Greetings one and all…
This morning there is a definite nip in the air. Fall officially arrived last week and in Denver, we are enjoying a little preview of the coming season. Fall—my favorite time of the year. So, I am feeling incredibly blessed as I sit at my desk contemplating my schedule for the day. First on the agenda is a little chat with you. As I consider the possible topics for reflection today, a chance encounter with a wise and compassionate soul came to mind. I met a gentleman last week who enriched my understanding of acceptance—the concept and the process of embracing people for who they are and where they are in life.
Last week I had the opportunity to present a program at a long-term care community that I have visited numerous times over the past few years. As always, I thoroughly enjoyed meeting those who opted to attend the program. Prior to the program, I conversed with a gentleman who had some interesting observations about living in a retirement community. He noted that by definition a retirement community is comprised of people in decline—physically and cognitively—as a consequence of the aging process. He wasn’t complaining. Rather, he bravely named the reality of the situation. Furthermore, he said it is a blessing to live with people who realize decline—incremental as well as dramatic—is an inevitable aspect of getting older. As a result, people are accepted for who they are and where they are in the diminishing process of aging. According to this gentleman, acceptance of the eventual decline and acceptance of the diminished person is reflective of a compassionate community.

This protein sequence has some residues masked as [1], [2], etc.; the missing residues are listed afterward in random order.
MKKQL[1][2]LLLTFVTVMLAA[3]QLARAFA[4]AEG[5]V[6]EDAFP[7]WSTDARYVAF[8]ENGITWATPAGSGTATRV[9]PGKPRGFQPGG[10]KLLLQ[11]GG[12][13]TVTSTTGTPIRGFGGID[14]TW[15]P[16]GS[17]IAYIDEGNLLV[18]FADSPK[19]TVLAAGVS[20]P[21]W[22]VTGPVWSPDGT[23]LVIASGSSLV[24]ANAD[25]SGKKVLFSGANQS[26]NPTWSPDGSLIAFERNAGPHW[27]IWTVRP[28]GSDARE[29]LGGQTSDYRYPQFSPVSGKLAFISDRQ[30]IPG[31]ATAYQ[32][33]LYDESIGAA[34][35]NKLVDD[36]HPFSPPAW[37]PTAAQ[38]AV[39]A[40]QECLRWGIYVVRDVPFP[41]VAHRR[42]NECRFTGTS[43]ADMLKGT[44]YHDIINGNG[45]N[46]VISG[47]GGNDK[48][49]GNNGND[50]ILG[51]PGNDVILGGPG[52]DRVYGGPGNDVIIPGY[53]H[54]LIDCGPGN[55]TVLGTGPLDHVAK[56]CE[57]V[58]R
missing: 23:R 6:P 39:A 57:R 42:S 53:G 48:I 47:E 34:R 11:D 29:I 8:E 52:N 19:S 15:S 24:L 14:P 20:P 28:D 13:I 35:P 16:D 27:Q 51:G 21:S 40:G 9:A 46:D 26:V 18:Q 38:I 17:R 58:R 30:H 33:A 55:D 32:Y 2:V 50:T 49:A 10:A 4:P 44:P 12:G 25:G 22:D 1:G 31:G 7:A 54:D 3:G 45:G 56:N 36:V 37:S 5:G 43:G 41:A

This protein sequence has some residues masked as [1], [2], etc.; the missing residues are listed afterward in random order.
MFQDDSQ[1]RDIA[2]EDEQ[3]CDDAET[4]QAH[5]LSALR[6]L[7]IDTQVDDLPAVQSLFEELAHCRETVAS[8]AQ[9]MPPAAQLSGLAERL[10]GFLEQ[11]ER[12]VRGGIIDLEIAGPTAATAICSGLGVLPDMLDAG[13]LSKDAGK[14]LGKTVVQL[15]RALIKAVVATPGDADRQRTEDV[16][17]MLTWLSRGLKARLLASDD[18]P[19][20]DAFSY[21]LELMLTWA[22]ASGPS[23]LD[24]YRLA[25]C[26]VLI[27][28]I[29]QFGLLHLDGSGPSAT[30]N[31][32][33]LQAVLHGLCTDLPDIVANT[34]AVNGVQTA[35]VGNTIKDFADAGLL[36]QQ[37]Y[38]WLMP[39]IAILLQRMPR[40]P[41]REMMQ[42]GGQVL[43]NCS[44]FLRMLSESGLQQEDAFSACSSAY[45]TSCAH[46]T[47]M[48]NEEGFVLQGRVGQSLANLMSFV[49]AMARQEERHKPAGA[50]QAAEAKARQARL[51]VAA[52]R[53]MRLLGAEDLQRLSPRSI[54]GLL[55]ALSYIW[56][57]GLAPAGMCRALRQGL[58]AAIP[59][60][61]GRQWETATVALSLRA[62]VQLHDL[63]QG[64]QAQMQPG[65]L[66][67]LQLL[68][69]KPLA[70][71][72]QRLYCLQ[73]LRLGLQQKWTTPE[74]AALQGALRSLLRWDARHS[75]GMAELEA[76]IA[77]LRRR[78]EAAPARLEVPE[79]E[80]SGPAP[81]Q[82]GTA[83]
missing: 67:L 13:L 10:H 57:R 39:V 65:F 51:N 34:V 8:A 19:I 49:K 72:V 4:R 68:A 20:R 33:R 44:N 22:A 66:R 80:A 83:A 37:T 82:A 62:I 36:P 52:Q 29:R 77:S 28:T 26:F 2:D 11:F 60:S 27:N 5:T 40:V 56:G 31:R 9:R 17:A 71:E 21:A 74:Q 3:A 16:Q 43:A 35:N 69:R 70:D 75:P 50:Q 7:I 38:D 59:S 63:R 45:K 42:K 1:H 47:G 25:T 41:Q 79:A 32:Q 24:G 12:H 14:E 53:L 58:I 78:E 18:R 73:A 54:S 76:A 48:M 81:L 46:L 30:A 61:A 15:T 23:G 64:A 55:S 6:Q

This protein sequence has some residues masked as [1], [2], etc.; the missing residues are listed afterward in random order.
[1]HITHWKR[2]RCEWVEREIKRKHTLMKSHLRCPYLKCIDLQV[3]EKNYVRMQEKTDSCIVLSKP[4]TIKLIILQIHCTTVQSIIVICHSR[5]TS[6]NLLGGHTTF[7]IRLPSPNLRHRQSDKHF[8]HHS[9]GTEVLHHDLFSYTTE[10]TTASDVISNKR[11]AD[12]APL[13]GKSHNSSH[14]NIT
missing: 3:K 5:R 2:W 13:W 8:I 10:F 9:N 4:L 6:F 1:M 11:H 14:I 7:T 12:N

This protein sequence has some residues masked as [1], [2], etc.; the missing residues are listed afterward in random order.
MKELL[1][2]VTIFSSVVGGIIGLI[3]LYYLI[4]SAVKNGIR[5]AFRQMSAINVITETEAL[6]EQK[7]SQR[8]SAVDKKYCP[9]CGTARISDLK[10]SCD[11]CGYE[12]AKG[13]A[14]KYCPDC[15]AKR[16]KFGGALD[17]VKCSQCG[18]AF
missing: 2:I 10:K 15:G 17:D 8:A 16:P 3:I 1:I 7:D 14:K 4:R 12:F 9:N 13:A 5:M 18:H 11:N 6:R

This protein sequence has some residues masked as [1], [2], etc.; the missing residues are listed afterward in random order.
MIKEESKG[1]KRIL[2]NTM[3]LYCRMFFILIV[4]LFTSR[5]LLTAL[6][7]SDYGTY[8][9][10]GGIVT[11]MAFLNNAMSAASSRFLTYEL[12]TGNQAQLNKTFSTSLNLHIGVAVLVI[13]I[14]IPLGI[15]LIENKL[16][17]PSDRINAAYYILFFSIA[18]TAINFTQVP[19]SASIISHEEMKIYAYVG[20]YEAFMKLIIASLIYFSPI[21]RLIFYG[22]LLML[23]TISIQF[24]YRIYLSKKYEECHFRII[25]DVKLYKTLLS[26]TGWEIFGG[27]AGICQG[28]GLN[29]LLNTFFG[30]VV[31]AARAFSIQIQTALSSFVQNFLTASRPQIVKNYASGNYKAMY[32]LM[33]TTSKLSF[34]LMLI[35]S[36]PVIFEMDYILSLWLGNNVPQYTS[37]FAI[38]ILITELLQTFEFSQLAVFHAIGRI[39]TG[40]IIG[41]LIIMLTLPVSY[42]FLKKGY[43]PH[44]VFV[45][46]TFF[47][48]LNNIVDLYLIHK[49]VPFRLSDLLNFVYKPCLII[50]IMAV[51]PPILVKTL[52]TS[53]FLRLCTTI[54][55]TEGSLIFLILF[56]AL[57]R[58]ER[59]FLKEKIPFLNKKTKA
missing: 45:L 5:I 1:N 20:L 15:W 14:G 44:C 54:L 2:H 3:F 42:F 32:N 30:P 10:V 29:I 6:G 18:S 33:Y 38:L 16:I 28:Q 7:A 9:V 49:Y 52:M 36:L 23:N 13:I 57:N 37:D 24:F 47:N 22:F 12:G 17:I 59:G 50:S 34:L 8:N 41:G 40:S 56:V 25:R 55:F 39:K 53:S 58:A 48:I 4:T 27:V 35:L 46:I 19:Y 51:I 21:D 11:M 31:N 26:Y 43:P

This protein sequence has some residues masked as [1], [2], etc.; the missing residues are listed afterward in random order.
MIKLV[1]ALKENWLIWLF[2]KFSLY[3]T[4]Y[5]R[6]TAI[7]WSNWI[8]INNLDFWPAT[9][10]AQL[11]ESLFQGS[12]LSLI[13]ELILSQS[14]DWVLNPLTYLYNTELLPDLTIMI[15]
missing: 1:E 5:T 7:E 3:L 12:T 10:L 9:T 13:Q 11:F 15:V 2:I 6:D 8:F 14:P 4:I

Initially, I was somewhat disturbed by this brief conversation. I typically don’t describe the aging process as one of inevitable decline. Granted, I am fully aware of the biological consequences of aging. However, in my mind, I balance the physiological losses with the potential for emotional, psychosocial, and spiritual gains. To perceive aging as a series of losses that ultimately diminishes a person is not my experience to date. Nor does this depiction of aging align with my observations of family, friends, colleagues, and clients who serve as my mentors of aging. Consequently, I have been struggling with this rather “dark” depiction of aging.
But guess what? Although we perceive and describe aging quite differently, the gentleman and I arrived at the same conclusion. Every day—every moment—is a gift to be embraced and to be enjoyed. Every person—regardless of ability or disability—is worthy of respect, honor, and kindness. So, an important lesson learned. Every person experiences, understands, and describes aging uniquely. By sharing and discussing our different perspectives of aging, we have the opportunity to find common ground. Perhaps from that foundation of mutual respect and acceptance, we can compassionately companion each other as we age. Certainly an invitation I hope we will all accept!
I look forward to the ongoing conversation. If you have specific questions or concerns related to your caregiving experience, I would love to hear from you. Until the next posting, I wish you and yours countless blessings…jane
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